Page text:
51

These two quotes seem to be in conflict - both from GoF:

Quote 1

Moody had told them all during their last Defence Against the Dark Arts lesson that he preferred to prepare his own food and drink at all times, as it was so easy for Dark wizards to poison an unattended cup.

Quote 2

The stranger sat down, shook his mane of dark gray hair out of his face, pulled a plate of sausages toward him, raised it to what was left of his nose, and sniffed it. He then took a small knife out of his pocket, speared a sausage on the end of it, and began to eat.

Why didn't Moody prepare his own food? Why did he eat the school's sausages? Was sniffing the food a means of detecting poison?

  • 95
    Maybe he woke up on the wrong side of the bed and was feeling a little crouchy. – Adamant Oct 17 '16 at 2:01
  • 4
    They're already sausages, how much worse can they get? – EvilSnack Oct 18 '16 at 2:54
  • 6
    @EvilSnack So you think sausages are an evil snack? – Rand al'Thor Oct 18 '16 at 11:52
75

He preferred to prepare his own food and drink, but he didn't absolutely insist on it.

It might be somewhat impractical to never eat food and drink prepared by anyone else. For example, in the context of your second quote, he's just arrived at Hogwarts after a long journey. He hasn't carried any food with him to eat for dinner, and it's much easier1 for him to sit down and eat at the table with everyone else than go to his living quarters and go to the effort of cooking himself food.

If he can't be safe eating Hogwarts food, where can he be safe?

The food served at the Hogwarts feast is prepared by house-elves, not by (potentially Dark) wizards. Corruption among house-elves is probably unheard of. And they probably get their orders ultimately from Dumbledore, who might be one of the very few people Moody actually trusts. Even if he'd never feel safe eating in a pub or in the house of someone he didn't know, Hogwarts is a different matter.


(As Adamant alluded to, we have to remember that the 'Moody' who ate those sausages wasn't actually Moody. It could simply be that Crouch's cover was slipping slightly, but for the reasons outlined above, I believe it would have been reasonable for even the real Moody to act in this way.)


1 Not to mention more sociable, but I doubt that's much of a concern for Mad-Eye Moody.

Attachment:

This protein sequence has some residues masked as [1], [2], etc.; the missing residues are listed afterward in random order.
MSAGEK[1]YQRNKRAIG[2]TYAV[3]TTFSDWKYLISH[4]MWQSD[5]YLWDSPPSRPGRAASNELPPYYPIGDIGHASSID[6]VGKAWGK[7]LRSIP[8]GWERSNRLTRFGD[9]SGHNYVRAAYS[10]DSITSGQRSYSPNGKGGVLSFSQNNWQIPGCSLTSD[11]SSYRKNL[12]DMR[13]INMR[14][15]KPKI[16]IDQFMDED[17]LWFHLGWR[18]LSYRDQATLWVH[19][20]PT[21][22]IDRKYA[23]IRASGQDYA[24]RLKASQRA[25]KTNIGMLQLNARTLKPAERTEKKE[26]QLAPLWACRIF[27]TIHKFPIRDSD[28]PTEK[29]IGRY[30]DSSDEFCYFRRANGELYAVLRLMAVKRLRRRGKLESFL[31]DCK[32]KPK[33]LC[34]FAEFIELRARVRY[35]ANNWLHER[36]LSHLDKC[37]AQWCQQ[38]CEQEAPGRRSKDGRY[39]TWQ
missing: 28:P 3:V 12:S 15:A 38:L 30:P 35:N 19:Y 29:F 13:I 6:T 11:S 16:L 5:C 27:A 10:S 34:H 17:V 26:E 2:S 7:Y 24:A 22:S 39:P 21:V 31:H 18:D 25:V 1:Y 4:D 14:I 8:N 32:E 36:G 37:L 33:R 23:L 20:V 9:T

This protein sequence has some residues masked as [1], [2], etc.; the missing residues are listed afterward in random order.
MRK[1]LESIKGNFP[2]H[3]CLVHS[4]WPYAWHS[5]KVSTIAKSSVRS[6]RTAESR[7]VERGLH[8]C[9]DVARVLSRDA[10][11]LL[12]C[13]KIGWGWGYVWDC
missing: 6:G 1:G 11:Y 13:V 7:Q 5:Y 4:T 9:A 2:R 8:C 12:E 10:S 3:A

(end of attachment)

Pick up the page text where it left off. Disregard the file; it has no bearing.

• 28
    Another point is that up until Moody pulled the plate toward him, there was no way anyone could have known (or even suspect) he was going to eat them. If someone was to try to poison Moody by it, they couldn't have specifically poisoned him. -- Much different than ordering a plate of sausages in a pub. – R.M. Oct 17 '16 at 14:39
  • 2
    "we have to remember that the 'Moody' who ate those sausages wasn't actually Moody" This was my first thought... we can't ding MOODY for being lazy since, well... he wasn't himself - literally - during the greater part of GoF. – WernerCD Oct 17 '16 at 15:43
  • 1
    It's weird, but I always think real Moody behaves and thinks exactly the way fake Moody did during GoF. I just assume his personality is exactly the same. Yet it's far more reasonable to expect him to have a different, albeit similar, personality. – Martin Carney Oct 17 '16 at 15:47
  • 1
    @MartinCarney The best imposters are those who can imitate a person's character and mannerisms indistinguishably; or, failing that, someone who already has such mannerisms. Also, see to how-does-mad-eye-barty-compare-to-mad-eye-moody – can-ned_food Oct 24 '16 at 21:21
46

Here's the full context for that first quote:

Hagrid had his usual enormous tankard in front of him, but Moody was drinking from his hip flask. Madam Rosmerta, the pretty landlady, didn't seem to think much of this; she was looking askance at Moody as she collected glasses from tables around them. Perhaps she thought it was an insult to her mulled mead, but Harry knew better. Moody had told them all during their last Defense Against the Dark Arts lesson that he preferred to prepare his own food and drink at all times, as it was so easy for Dark wizards to poison an unattended cup.

The focus on the flask is the important part. "Moody"'s flask contained Polyjuice Potion, which he had to drink regularly to remain in his form. He had to come up with an excuse for why he kept drinking out of side flask, and Moody's paranoia served as an easy excuse.

Later in the fifth book, we see that Moody does a similar routine to the sausage thing when eating with the Weasleys.

Mad-Eye Moody was sniffing at a chicken-leg with what remained of his nose; evidently he could not detect any trace of poison, because he then tore a strip off it with his teeth.

So the short answer is the first statement is false. Moody does eat food others prepare (albeit suspiciously), but his impostor once said he didn't to keep up a disguise.

  • 18
    It's not a bad thought, and actually I think the fact that it's not really Moody is a good observation, but sadly I'm not so convinced by this answer. "'Polyjuice Potion, Harry,' said Dumbledore. 'You see the simplicity of it, and the brilliance. For Moody never does drink except from his hip-flask, he's well known for it.'" (Harry Potter and the Goblet of Fire, Chapter 35 Veritaserum) – Au101 Oct 17 '16 at 3:38

Your Answer

By clicking “Post Your Answer”, you agree to our terms of service, privacy policy and cookie policy

Not the answer you're looking for? Browse other questions tagged or ask your own question.